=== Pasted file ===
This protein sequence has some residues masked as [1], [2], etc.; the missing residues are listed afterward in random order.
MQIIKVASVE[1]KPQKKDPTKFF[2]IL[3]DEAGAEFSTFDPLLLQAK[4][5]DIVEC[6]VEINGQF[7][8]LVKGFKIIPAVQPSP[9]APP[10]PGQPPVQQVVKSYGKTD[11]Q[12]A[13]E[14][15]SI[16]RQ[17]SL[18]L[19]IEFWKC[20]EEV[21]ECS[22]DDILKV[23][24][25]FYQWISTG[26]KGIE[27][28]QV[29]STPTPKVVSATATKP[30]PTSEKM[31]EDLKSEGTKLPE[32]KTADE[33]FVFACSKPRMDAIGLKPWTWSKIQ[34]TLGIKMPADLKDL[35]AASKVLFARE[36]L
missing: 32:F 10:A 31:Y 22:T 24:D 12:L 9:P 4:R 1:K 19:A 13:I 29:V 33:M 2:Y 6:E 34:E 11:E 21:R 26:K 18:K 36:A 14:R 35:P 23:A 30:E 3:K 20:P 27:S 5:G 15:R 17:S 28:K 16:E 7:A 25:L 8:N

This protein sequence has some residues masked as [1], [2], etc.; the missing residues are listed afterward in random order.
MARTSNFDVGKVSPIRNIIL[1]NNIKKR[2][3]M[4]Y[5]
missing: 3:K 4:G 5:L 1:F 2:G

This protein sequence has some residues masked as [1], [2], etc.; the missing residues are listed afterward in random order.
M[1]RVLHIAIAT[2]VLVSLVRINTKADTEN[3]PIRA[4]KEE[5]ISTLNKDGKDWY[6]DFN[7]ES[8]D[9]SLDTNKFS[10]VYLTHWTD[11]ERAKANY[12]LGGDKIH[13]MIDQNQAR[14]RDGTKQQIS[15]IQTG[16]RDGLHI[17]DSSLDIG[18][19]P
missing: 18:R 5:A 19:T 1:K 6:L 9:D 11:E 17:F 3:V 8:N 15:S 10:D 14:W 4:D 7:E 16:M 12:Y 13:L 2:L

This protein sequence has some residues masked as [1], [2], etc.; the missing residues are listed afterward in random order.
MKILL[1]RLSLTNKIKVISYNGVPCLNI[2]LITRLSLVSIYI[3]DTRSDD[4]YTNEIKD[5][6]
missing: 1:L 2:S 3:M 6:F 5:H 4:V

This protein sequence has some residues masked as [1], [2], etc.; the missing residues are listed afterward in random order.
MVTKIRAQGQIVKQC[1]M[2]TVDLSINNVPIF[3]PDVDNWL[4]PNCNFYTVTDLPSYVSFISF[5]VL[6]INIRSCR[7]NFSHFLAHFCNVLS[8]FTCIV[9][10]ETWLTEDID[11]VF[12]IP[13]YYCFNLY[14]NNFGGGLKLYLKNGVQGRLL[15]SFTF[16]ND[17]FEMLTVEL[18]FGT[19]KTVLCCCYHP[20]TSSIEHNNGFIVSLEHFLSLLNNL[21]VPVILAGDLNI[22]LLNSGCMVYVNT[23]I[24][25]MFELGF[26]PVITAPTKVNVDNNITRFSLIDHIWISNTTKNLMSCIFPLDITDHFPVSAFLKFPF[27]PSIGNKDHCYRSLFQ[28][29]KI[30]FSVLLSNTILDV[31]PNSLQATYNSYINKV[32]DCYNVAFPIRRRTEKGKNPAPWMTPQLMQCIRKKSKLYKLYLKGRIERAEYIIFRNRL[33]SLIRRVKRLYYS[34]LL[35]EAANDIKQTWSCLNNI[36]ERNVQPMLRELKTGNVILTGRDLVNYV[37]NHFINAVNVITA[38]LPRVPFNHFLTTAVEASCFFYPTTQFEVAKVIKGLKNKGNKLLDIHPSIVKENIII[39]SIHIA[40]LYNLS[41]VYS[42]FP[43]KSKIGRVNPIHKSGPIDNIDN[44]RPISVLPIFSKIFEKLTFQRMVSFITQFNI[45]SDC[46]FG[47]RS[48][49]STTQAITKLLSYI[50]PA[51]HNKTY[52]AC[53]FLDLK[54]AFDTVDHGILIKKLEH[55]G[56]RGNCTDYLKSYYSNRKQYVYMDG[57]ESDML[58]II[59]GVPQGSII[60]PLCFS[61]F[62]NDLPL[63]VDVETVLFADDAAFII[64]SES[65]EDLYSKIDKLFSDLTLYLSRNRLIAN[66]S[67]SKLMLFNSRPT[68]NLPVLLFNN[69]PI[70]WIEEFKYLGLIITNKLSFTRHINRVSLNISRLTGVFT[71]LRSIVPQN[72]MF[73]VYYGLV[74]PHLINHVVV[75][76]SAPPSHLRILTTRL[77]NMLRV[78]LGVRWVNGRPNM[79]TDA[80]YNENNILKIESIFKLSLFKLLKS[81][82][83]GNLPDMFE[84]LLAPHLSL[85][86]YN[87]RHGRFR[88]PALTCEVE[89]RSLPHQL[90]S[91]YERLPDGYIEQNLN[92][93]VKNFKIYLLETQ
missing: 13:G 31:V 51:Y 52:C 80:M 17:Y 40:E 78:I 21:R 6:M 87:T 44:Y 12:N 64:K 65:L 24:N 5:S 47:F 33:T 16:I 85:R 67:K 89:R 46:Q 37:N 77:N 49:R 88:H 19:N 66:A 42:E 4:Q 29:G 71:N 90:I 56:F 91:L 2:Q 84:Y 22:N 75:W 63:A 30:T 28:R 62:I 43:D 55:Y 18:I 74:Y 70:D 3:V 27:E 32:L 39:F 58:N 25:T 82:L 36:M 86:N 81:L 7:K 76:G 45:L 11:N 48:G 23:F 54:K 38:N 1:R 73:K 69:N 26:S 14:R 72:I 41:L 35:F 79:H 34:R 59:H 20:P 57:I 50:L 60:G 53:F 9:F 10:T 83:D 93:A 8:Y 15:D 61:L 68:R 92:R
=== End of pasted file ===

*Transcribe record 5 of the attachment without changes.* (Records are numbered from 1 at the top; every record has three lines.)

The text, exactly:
This protein sequence has some residues masked as [1], [2], etc.; the missing residues are listed afterward in random order.
MVTKIRAQGQIVKQC[1]M[2]TVDLSINNVPIF[3]PDVDNWL[4]PNCNFYTVTDLPSYVSFISF[5]VL[6]INIRSCR[7]NFSHFLAHFCNVLS[8]FTCIV[9][10]ETWLTEDID[11]VF[12]IP[13]YYCFNLY[14]NNFGGGLKLYLKNGVQGRLL[15]SFTF[16]ND[17]FEMLTVEL[18]FGT[19]KTVLCCCYHP[20]TSSIEHNNGFIVSLEHFLSLLNNL[21]VPVILAGDLNI[22]LLNSGCMVYVNT[23]I[24][25]MFELGF[26]PVITAPTKVNVDNNITRFSLIDHIWISNTTKNLMSCIFPLDITDHFPVSAFLKFPF[27]PSIGNKDHCYRSLFQ[28][29]KI[30]FSVLLSNTILDV[31]PNSLQATYNSYINKV[32]DCYNVAFPIRRRTEKGKNPAPWMTPQLMQCIRKKSKLYKLYLKGRIERAEYIIFRNRL[33]SLIRRVKRLYYS[34]LL[35]EAANDIKQTWSCLNNI[36]ERNVQPMLRELKTGNVILTGRDLVNYV[37]NHFINAVNVITA[38]LPRVPFNHFLTTAVEASCFFYPTTQFEVAKVIKGLKNKGNKLLDIHPSIVKENIII[39]SIHIA[40]LYNLS[41]VYS[42]FP[43]KSKIGRVNPIHKSGPIDNIDN[44]RPISVLPIFSKIFEKLTFQRMVSFITQFNI[45]SDC[46]FG[47]RS[48][49]STTQAITKLLSYI[50]PA[51]HNKTY[52]AC[53]FLDLK[54]AFDTVDHGILIKKLEH[55]G[56]RGNCTDYLKSYYSNRKQYVYMDG[57]ESDML[58]II[59]GVPQGSII[60]PLCFS[61]F[62]NDLPL[63]VDVETVLFADDAAFII[64]SES[65]EDLYSKIDKLFSDLTLYLSRNRLIAN[66]S[67]SKLMLFNSRPT[68]NLPVLLFNN[69]PI[70]WIEEFKYLGLIITNKLSFTRHINRVSLNISRLTGVFT[71]LRSIVPQN[72]MF[73]VYYGLV[74]PHLINHVVV[75][76]SAPPSHLRILTTRL[77]NMLRV[78]LGVRWVNGRPNM[79]TDA[80]YNENNILKIESIFKLSLFKLLKS[81][82][83]GNLPDMFE[84]LLAPHLSL[85][86]YN[87]RHGRFR[88]PALTCEVE[89]RSLPHQL[90]S[91]YERLPDGYIEQNLN[92][93]VKNFKIYLLETQ
missing: 13:G 31:V 51:Y 52:C 80:M 17:Y 40:E 78:I 21:R 6:M 87:T 44:Y 12:N 64:K 65:L 24:N 5:S 47:F 33:T 16:I 85:R 67:K 89:R 46:Q 37:N 77:N 49:R 88:H 19:N 66:A 42:E 4:Q 29:G 71:N 90:I 56:F 91:L 2:Q 84:Y 22:N 75:W 63:A 30:T 28:R 62:I 43:D 55:Y 18:I 74:Y 70:D 3:V 27:E 32:L 39:F 58:N 25:T 82:L 36:M 86:N 81:L 7:K 76:G 45:L 11:N 48:G 23:F 54:K 38:N 1:R 73:K 69:N 26:S 14:R 72:I 41:L 35:F 79:H 34:R 59:H 20:P 57:I 50:L 60:G 53:F 9:F 10:T 83:D 93:A 8:Y 15:D 61:L 68:R 92:R